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Mozilla and others request retrial to resurrect net neutrality rules

Mozilla, Etsy, 22 state governments, etc. have virtually admitted the removal of the rule by the US Federal Communications Commission [FCC], aiming to finally reinstate the Obama administration's net neutrality rule10 Against the court ruling of the monthRequested review.

[October'sdecisionbytheUSCourtofAppealsfortheFederalCircuitinWashingtonDChasdevastatedsupportersofnetneutralityInternetneutralityistheideathatInternetserviceproviders[ISPs]shouldberestrictedfromlegallyblockingorslowingdownonlinecontentandapplicationsorfrompayingpriority[paidpriority]

Still, Amy Keating, Mozilla's Chief Legal Officer [CLO], said in a comment on December 13 that it was "not far from the conclusion of the battle."

Specifically, Mozilla and others are seeking a review by a “large court” involving a panel of three judges who handed down the October ruling, or the Washington, DC Circuit Court of Appeals. . The plaintiffs argue that the case should be deliberated once again because it is related to a problem that is "very important to consumers and Internet companies in the United States".

The plaintiffs include Vimeo, non-profit organization INCOMPAS, Public Knowledge, Center for Democracy and Technology [CDT], California Public Utility Commission [CPUC] Various non-profit organizations and advocacy groups have joined.

This case goes back to December 2017. FCC Chairman Ajit Pai, appointed by President Donald Trump, decided to abolish the 2015 rules by the committee's vote that the FCC prohibited ISPs from selectively slowing Internet traffic to various sites that month. Successful. The new rules came into effect in 2018. Mozilla and other plaintiffs have sued the FCC to revive the rules of net neutrality nationwide.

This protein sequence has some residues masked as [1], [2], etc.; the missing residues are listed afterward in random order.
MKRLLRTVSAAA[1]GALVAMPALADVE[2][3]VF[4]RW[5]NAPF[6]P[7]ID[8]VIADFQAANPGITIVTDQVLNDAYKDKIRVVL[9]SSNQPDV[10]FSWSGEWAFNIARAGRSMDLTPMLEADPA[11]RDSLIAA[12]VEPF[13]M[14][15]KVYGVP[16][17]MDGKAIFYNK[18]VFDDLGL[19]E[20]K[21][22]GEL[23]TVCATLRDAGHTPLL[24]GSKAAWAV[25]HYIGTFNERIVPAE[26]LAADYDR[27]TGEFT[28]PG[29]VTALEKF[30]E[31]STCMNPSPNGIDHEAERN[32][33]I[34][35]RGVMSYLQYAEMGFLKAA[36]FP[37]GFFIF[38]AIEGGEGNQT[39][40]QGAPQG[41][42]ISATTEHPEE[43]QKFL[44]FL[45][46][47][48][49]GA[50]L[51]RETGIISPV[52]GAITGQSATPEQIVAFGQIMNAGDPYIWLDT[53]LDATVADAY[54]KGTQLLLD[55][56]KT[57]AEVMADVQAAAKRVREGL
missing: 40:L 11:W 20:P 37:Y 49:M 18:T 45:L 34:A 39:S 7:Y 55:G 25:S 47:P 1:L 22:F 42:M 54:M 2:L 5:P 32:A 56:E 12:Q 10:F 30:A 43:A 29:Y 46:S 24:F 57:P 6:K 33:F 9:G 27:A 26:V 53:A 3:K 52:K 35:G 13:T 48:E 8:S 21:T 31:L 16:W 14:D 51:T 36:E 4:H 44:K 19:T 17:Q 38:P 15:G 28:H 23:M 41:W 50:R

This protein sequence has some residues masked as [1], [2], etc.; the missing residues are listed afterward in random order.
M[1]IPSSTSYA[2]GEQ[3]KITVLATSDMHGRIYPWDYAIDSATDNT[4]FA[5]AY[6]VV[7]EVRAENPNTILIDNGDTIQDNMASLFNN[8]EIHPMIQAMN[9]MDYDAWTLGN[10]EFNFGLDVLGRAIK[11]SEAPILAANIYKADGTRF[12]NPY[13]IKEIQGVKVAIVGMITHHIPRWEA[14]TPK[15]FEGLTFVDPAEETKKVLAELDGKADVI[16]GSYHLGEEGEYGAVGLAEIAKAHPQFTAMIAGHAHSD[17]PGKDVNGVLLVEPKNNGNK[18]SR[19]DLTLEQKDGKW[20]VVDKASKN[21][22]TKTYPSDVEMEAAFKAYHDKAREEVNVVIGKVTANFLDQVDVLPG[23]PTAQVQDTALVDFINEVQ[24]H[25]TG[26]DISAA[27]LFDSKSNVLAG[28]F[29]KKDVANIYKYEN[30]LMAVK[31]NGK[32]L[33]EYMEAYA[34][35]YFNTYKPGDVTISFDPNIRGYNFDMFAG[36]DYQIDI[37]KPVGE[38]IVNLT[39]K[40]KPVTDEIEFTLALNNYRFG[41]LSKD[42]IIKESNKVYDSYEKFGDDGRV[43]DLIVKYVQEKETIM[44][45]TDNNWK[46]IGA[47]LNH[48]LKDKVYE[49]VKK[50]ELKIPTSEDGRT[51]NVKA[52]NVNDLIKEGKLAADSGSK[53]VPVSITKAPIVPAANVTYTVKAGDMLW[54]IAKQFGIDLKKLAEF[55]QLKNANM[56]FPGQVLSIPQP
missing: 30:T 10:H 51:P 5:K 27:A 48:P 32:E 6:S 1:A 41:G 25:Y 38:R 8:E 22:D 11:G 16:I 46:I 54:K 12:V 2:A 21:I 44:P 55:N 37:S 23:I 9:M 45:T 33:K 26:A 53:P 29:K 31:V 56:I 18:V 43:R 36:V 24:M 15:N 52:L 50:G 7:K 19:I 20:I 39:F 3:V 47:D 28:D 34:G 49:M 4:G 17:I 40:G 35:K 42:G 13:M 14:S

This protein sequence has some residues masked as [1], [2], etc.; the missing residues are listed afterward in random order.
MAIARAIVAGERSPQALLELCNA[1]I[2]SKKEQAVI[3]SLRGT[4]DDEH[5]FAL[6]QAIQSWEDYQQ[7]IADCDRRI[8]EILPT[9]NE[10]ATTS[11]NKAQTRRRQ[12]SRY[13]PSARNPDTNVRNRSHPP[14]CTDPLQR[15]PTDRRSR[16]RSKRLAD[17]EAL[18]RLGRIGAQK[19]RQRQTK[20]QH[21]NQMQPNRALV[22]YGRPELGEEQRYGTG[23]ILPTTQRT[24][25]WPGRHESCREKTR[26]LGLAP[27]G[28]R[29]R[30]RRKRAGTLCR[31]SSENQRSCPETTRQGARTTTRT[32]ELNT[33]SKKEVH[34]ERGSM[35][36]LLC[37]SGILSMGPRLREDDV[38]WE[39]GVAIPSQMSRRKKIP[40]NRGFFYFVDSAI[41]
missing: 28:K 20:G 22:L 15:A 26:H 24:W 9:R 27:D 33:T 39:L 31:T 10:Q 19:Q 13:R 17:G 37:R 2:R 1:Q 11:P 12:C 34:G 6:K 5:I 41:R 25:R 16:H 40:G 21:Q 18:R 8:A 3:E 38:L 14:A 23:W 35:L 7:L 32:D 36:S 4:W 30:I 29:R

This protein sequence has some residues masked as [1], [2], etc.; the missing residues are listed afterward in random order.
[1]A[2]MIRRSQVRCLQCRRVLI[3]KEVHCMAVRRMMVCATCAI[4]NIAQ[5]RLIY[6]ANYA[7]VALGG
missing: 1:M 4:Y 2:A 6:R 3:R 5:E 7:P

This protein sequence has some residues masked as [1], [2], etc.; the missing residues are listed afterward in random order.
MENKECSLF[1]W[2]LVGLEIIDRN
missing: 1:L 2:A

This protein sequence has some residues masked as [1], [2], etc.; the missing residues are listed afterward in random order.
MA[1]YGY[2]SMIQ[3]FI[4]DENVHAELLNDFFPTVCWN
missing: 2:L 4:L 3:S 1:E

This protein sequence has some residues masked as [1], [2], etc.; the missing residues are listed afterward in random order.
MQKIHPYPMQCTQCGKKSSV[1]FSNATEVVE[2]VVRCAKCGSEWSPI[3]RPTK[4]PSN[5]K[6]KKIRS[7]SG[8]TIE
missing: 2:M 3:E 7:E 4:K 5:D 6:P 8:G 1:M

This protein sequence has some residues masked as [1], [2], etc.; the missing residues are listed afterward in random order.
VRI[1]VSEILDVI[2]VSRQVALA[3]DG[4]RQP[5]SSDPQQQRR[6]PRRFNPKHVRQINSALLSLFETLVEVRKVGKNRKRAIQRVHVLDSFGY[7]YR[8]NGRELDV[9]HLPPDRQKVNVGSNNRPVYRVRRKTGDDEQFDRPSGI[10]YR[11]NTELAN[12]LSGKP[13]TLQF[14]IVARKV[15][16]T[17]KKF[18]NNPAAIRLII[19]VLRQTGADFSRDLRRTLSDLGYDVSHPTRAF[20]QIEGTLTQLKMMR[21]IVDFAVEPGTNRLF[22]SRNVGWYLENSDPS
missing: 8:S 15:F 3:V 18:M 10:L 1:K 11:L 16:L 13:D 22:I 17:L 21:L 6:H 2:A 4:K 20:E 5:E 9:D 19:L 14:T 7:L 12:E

On the other hand,The majority of US statesIs considering legislating its own net neutrality rules, and Washington, California, Maine, and others are doing this.

In October 2019, the jury consisting of the three judges of the appeals approves most of the 2018 rules by the FCC.Unanimously supported. The appeals cited two Supreme Court decisions as the basis, and concluded that the FCC rulemaking was reasonable.

In 2015, the FCC classified ISPs into Title II telecommunications business as defined in the 1934 Communications Act. This gives the FCC the authority to regulate practices related to issues such as pricing and privacy.

In 2018, the FCC reclassified ISPs as Title I “Information Service Businesses”.

“By doing so, the FCC abandoned the authority to regulate ISP behavior for the first time in its history,” Mozilla said in a complaint and continued as follows: “As a result, ISPs block or slow down Internet access, request internet usage fees in the form of ransoms from Internet edge providers [providers that provide online content and services], or end users to the Internet. All of these actions were prohibited by the 2015 FCC's net neutrality rules backed by the appeals. "

This article is from overseas CBS InteractivearticleEdited by Asahi Interactive for Japan.


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